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Published November 8, 2007 | Accepted Version
Journal Article Open

Specialized Color Modules in Macaque Extrastriate Cortex


Imaging studies are consistent with the existence of brain regions specialized for color, but electrophysiological studies have produced conflicting results. Here we address the neural basis for color, using targeted single-unit recording in alert macaque monkeys, guided by functional magnetic resonance imaging (fMRI) of the same subjects. Distributed within posterior inferior temporal cortex, a large region encompassing V4, PITd, and posterior TEO that some have proposed functions as a single visual complex, we found color-biased fMRI hotspots that we call "globs," each several millimeters wide. Almost all cells located in globs showed strong luminance-invariant color tuning and some shape selectivity. Cells in different globs represented distinct visual field locations, consistent with the coarse retinotopy of this brain region. Cells in "interglob" regions were not color tuned, but were more strongly shape selective. Neither population was direction selective. These results suggest that color perception is mediated by specialized neurons that are clustered within the extrastriate brain.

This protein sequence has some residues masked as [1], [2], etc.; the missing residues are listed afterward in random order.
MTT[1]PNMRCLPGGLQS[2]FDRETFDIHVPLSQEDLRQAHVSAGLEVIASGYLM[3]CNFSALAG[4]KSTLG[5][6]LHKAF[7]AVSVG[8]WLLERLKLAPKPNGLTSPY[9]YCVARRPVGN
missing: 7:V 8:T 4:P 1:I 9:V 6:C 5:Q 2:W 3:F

Additional Information

© 2007 Elsevier Inc. Received 6 June 2007, Revised 15 August 2007, Accepted 2 October 2007, Available online 7 November 2007. Funded by the Alexander von Humboldt foundation (B.R.C. and D.Y.T.) and by the German Ministry for Science and Education, Grant 01GO0506 (Bremen Center for Advanced Imaging). B.R.C. received additional support from the Harvard Society of Fellows and the Neuroscience Program, Wellesley College. We thank Katrin Thoss, Ramatsani Hakizimana, and Nicole Schweers for expert animal care; Karoline Spang and Katrin Sebald assisted in calibrating monitors. David Freeman designed the physiology software; Winrich Freiwald, Heiko Stemman, Aurel Wannig, David Hubel, Margaret Livingstone, and Alexander Rehding contributed to useful discussions; Guerbet provided the contrast agent. This paper is dedicated to the memory of our dear friend David C. Freeman.

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